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Method to assess the temporal persistence of potential biometric features: application to oculomotor, gait, face and brain structure databases

Method to assess the temporal persistence of potential biometric features: application to oculomotor, gait, face and brain structure databases
Method to assess the temporal persistence of potential biometric features: application to oculomotor, gait, face and brain structure databases
We introduce the intraclass correlation coefficient (ICC) to the biometric community as an index of the temporal persistence, or stability, of a single biometric feature. It requires, as input, a feature on an interval or ratio scale, and which is reasonably normally distributed, and it can only be calculated if each subject is tested on 2 or more occasions. For a biometric system, with multiple features available for selection, the ICC can be used to measure the relative stability of each feature. We show, for 14 distinct data sets (1 synthetic, 8 eye-movement-related, 2 gait-related, and 2 face-recognition-related, and one brain-structure-related), that selecting the most stable features, based on the ICC, resulted in the best biometric performance generally. Analyses based on using only the most stable features produced superior Rank-1-Identification Rate (Rank-1-IR) performance in 12 of 14 databases (p = 0.0065, one-tailed), when compared to other sets of features, including the set of all features. For Equal Error Rate (EER), using a subset of only high-ICC features also produced superior performance in 12 of 14 databases (p = 0. 0065, one- tailed). In general, then, for our databases, prescreening potential biometric features, and choosing only highly reliable features yields better performance than choosing lower ICC features or than choosing all features combined. We also determined that, as the ICC of a group of features increases, the median of the genuine similarity score distribution increases and the spread of this distribution decreases. There was no statistically significant similar relationships for the impostor distributions. We believe that the ICC will find many uses in biometric research. In case of the eye movement-driven biometrics, the use of reliable features, as measured by ICC, allowed to us achieve the authentication performance with EER=2.01%, which was not possible before.
Fiedman, Lee
6ef39220-9f72-4d7d-bfd8-a14e396ce110
Nixon, Mark S.
2b5b9804-5a81-462a-82e6-92ee5fa74e12
Komogortsev, Oleg V.
f3f6cbca-6af9-4228-98a6-b4638aab101f
Fiedman, Lee
6ef39220-9f72-4d7d-bfd8-a14e396ce110
Nixon, Mark S.
2b5b9804-5a81-462a-82e6-92ee5fa74e12
Komogortsev, Oleg V.
f3f6cbca-6af9-4228-98a6-b4638aab101f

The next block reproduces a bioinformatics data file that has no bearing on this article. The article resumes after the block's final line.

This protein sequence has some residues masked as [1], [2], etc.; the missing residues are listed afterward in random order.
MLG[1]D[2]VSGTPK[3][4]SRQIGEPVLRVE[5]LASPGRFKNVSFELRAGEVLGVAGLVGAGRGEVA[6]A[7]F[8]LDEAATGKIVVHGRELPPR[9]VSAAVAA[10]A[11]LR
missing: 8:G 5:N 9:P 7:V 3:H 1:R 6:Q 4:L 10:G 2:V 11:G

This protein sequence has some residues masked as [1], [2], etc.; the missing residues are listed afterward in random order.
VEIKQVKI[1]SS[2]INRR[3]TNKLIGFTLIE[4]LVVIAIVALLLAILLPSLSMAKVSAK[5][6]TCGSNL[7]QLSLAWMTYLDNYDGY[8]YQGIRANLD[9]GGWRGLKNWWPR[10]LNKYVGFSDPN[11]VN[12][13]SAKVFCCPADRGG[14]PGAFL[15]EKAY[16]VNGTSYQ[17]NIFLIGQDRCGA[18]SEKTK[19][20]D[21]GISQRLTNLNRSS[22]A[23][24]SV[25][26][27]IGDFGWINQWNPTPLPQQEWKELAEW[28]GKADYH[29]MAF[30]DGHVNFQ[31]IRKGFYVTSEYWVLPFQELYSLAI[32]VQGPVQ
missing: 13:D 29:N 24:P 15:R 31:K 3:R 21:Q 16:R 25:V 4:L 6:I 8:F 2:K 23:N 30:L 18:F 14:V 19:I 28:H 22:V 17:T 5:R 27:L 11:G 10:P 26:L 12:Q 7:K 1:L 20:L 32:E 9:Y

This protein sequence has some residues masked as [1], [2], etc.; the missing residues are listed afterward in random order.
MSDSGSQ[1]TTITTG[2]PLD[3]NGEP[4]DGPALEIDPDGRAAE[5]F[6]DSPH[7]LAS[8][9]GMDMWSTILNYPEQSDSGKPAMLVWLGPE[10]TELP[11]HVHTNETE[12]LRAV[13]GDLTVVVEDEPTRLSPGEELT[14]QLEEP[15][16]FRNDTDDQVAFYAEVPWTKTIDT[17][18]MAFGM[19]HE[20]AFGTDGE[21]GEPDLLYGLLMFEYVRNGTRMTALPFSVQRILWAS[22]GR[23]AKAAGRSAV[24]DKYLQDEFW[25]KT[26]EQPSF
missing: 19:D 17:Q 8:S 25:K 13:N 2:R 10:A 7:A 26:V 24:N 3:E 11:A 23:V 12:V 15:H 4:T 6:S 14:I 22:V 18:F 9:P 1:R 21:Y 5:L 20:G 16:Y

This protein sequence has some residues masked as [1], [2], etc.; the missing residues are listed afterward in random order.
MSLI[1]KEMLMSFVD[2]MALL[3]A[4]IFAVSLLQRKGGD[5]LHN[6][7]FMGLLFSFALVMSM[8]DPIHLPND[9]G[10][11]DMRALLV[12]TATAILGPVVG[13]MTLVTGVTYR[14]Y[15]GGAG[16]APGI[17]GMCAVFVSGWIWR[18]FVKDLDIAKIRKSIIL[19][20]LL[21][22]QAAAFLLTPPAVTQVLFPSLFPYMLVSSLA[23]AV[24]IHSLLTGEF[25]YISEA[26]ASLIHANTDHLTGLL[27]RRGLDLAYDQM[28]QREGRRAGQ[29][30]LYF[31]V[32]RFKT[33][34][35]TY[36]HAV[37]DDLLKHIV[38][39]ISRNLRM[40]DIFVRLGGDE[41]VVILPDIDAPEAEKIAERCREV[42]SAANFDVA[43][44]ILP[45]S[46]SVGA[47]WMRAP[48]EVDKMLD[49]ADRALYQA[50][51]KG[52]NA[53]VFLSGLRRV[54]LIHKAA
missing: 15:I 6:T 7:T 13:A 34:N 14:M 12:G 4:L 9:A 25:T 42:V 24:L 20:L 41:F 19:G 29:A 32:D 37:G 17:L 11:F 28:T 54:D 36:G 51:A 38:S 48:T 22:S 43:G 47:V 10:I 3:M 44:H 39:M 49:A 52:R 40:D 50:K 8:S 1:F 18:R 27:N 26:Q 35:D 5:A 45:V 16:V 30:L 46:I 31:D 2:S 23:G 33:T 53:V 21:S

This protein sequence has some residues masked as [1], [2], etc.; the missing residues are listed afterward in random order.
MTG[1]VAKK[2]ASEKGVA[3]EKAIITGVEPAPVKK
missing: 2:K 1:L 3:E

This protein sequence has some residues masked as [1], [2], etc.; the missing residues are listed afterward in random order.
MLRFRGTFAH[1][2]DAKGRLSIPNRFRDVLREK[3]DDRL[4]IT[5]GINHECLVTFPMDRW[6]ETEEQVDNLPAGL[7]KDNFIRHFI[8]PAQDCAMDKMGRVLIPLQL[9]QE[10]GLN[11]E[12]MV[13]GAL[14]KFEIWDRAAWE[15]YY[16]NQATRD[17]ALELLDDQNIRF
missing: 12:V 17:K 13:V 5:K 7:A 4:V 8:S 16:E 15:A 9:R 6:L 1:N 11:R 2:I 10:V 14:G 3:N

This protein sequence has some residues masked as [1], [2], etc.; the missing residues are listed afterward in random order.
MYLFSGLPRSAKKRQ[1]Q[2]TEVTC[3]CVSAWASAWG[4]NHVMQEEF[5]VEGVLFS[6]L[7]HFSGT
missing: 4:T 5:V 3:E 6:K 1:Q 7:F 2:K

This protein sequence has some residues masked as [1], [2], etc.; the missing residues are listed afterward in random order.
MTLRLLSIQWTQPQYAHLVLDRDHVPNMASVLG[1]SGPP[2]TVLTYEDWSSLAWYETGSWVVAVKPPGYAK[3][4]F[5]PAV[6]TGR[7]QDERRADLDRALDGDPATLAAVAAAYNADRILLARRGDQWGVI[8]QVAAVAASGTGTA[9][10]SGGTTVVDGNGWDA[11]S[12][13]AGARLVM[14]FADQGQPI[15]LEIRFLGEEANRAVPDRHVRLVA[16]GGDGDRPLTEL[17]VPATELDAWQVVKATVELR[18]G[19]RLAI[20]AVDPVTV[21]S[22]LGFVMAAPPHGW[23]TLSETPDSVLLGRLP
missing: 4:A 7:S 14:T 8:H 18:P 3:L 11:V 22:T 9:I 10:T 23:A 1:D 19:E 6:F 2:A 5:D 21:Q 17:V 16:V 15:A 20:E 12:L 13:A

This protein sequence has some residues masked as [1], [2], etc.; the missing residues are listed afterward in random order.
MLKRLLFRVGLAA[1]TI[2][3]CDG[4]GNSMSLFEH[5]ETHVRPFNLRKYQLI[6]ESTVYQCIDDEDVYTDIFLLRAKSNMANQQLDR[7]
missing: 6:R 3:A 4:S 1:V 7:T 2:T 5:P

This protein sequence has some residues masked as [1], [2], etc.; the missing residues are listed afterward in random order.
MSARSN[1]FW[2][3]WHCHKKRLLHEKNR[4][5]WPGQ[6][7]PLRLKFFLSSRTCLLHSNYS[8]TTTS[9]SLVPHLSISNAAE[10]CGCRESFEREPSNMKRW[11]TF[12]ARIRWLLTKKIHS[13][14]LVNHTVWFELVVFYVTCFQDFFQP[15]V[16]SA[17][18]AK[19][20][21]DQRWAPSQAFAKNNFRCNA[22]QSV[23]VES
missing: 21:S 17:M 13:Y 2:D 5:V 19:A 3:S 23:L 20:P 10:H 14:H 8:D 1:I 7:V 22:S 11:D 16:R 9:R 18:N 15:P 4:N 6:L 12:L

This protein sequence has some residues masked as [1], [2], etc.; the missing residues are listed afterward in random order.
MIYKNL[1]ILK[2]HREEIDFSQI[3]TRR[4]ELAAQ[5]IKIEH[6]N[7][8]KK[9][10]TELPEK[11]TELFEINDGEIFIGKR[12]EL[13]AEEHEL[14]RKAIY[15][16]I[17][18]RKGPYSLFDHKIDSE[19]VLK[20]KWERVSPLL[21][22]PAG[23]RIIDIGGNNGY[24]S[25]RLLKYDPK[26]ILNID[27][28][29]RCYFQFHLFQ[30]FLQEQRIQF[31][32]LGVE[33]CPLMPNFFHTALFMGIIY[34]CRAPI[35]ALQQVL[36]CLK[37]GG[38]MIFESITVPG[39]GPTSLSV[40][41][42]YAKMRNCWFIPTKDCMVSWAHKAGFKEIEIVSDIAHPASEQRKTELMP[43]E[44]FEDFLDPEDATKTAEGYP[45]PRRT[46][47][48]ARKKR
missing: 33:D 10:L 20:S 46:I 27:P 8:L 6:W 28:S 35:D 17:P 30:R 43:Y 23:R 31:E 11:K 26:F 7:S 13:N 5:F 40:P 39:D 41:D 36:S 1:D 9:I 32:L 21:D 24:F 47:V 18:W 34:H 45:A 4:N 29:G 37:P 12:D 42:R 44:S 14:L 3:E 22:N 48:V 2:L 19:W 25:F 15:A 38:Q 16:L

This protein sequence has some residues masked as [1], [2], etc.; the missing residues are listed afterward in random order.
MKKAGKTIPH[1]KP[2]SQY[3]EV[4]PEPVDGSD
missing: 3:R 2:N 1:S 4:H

Fiedman, Lee, Nixon, Mark S. and Komogortsev, Oleg V. (2017) Method to assess the temporal persistence of potential biometric features: application to oculomotor, gait, face and brain structure databases. PLoS ONE, 12 (6). (doi:10.1371/journal.pone.0178501).

Record type: Article

Abstract

We introduce the intraclass correlation coefficient (ICC) to the biometric community as an index of the temporal persistence, or stability, of a single biometric feature. It requires, as input, a feature on an interval or ratio scale, and which is reasonably normally distributed, and it can only be calculated if each subject is tested on 2 or more occasions. For a biometric system, with multiple features available for selection, the ICC can be used to measure the relative stability of each feature. We show, for 14 distinct data sets (1 synthetic, 8 eye-movement-related, 2 gait-related, and 2 face-recognition-related, and one brain-structure-related), that selecting the most stable features, based on the ICC, resulted in the best biometric performance generally. Analyses based on using only the most stable features produced superior Rank-1-Identification Rate (Rank-1-IR) performance in 12 of 14 databases (p = 0.0065, one-tailed), when compared to other sets of features, including the set of all features. For Equal Error Rate (EER), using a subset of only high-ICC features also produced superior performance in 12 of 14 databases (p = 0. 0065, one- tailed). In general, then, for our databases, prescreening potential biometric features, and choosing only highly reliable features yields better performance than choosing lower ICC features or than choosing all features combined. We also determined that, as the ICC of a group of features increases, the median of the genuine similarity score distribution increases and the spread of this distribution decreases. There was no statistically significant similar relationships for the impostor distributions. We believe that the ICC will find many uses in biometric research. In case of the eye movement-driven biometrics, the use of reliable features, as measured by ICC, allowed to us achieve the authentication performance with EER=2.01%, which was not possible before.

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Accepted/In Press date: 19 May 2017
e-pub ahead of print date: 2 June 2017
Published date: June 2017
Organisations: Vision, Learning and Control

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Local EPrints ID: 410090
URI: http://eprints.soton.ac.uk/id/eprint/410090
PURE UUID: 9913cc29-7b09-4d3a-a2db-e4c3e4d275c8
ORCID for Mark S. Nixon: ORCID iD orcid.org/0000-0002-9174-5934

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Date deposited: 03 Jun 2017 04:02
Last modified: 07 Oct 2020 06:52

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